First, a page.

Explore further: Judging moral character: A matter of principle, not good deeds

More information: "Hypocritical Flip-Flop or Courageous Evolution? When Leaders Change Their Moral Minds," by Tamar Kreps, PhD, University of Utah; Kristin Laurin, PhD, University of British Columbia; and Anna Merritt, PhD, Stanford University. Journal of Personality and Social Psychology, published online June 8, 2017.

Related Stories

Judging moral character: A matter of principle, not good deeds

May 3, 2017
People may instinctively know right from wrong, but determining if someone has good moral character is not a black and white endeavor.

People sensitive to sexual disgust more likely to be Kantian thinkers

April 14, 2017
Every person has both utilitarian (consequentialist) and Kantian (duty- or rule-based) moral intuitions, which are activated in different situations in different ways. The field of moral psychology studies these types of ...

New studies show moral judgments quicker, more extreme than practical ones—but also flexible

November 28, 2012
Judgments we make with a moral underpinning are made more quickly and are more extreme than those same judgments based on practical considerations, a new set of studies finds. However, the findings, which appear in the journal ...

Recommended for you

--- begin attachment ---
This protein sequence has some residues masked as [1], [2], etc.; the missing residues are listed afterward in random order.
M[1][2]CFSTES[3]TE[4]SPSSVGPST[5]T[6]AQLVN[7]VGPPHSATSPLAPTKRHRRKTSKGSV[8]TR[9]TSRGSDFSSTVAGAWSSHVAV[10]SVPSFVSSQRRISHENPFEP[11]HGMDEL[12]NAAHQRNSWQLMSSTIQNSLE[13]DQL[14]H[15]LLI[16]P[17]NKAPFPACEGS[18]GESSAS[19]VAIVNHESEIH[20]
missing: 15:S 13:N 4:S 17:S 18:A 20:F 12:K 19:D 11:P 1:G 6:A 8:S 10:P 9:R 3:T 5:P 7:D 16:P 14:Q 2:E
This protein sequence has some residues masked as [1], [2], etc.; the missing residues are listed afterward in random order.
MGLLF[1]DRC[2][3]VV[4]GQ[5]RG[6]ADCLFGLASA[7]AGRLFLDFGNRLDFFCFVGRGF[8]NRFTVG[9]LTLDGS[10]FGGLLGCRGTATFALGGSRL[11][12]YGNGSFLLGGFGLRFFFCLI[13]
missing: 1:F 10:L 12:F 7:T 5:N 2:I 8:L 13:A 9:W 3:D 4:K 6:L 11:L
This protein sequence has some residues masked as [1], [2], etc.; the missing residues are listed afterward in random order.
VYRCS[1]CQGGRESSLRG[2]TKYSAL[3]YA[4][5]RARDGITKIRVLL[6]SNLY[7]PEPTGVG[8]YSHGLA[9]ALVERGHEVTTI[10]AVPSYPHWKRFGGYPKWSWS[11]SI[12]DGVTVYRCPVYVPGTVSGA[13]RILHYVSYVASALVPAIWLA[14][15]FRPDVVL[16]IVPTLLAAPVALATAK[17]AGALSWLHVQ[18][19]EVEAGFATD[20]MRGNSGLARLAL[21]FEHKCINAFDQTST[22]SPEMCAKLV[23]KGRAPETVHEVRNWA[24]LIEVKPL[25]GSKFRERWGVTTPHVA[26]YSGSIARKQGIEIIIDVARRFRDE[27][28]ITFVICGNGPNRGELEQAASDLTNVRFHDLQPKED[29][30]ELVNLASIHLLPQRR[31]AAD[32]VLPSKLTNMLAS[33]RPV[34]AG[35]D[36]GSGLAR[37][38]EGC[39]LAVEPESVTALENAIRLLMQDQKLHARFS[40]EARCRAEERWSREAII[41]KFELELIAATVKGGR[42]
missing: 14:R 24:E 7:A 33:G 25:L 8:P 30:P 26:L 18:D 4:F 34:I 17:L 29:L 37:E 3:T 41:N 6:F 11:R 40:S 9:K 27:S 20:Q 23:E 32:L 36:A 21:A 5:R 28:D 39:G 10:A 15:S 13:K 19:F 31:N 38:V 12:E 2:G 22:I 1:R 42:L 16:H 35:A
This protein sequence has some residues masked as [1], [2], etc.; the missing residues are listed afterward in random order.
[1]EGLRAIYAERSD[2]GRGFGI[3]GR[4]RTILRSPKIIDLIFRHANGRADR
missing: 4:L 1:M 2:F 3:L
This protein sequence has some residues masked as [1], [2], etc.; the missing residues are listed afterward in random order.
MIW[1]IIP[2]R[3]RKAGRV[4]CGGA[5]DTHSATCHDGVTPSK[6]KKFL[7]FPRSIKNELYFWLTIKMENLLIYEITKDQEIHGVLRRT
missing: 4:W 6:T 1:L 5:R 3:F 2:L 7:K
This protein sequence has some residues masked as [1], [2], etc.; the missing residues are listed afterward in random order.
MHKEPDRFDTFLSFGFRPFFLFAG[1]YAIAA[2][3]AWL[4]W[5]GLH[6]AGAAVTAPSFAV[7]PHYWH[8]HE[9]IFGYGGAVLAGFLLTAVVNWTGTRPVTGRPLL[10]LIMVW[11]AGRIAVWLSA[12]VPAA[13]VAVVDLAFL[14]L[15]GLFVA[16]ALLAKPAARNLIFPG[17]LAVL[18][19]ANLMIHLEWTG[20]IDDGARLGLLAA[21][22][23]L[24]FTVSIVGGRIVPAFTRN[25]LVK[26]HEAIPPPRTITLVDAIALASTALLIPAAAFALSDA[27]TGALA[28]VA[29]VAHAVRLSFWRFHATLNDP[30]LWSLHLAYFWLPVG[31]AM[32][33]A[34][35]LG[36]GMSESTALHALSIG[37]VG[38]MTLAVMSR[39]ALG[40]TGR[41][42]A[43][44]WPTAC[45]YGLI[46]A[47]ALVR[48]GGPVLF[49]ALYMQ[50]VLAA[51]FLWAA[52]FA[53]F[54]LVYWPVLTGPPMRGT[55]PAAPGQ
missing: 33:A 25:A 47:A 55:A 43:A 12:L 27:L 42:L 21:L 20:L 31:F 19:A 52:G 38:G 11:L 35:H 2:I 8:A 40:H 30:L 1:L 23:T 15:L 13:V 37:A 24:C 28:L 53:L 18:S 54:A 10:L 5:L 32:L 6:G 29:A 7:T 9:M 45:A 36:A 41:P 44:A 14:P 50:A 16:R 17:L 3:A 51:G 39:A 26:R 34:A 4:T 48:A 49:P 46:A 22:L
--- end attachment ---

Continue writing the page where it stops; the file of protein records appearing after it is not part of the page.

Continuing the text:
Car, stroller, juice: Babies understand when words are related

November 20, 2017
The meaning behind infants' screeches, squeals and wails may frustrate and confound sleep-deprived new parents. But at an age when babies cannot yet speak to us in words, they are already avid students of language.

Simple EKG can determine whether patient has depression or bipolar disorder

November 20, 2017
A groundbreaking Loyola Medicine study suggests that a simple 15-minute electrocardiogram could help a physician determine whether a patient has major depression or bipolar disorder.

Non-fearful social withdrawal linked positively to creativity

November 20, 2017
Everyone needs an occasional break from the social ramble, though spending too much time alone can be unhealthy and there is growing evidence that the psychosocial effects of too much solitude can last a lifetime.

Cultural values can be a strong predictor of alcohol consumption

November 20, 2017
Countries with populations that value autonomy and harmony tend to have higher average levels of alcohol consumption than countries with more traditional values, such as hierarchy and being part of a collective. This new ...

A walk at the mall or the park? New study shows, for moms and daughters, a walk in the park is best

November 17, 2017
Spending time together with family may help strengthen the family bond, but new research from the University of Illinois shows that specifically spending time outside in nature—even just a 20-minute walk—together can ...

Risk of distracted driving predicted by age, gender, personality and driving frequency

November 17, 2017
New research identifies age, gender, personality and how often people drive as potential risk factors for becoming distracted while driving. Young men, extroverted or neurotic people, and people who drive more often were ...

0 comments

Please sign in to add a comment. Registration is free, and takes less than a minute. Read more

Click here to reset your password.
Sign in to get notified via email when new comments are made.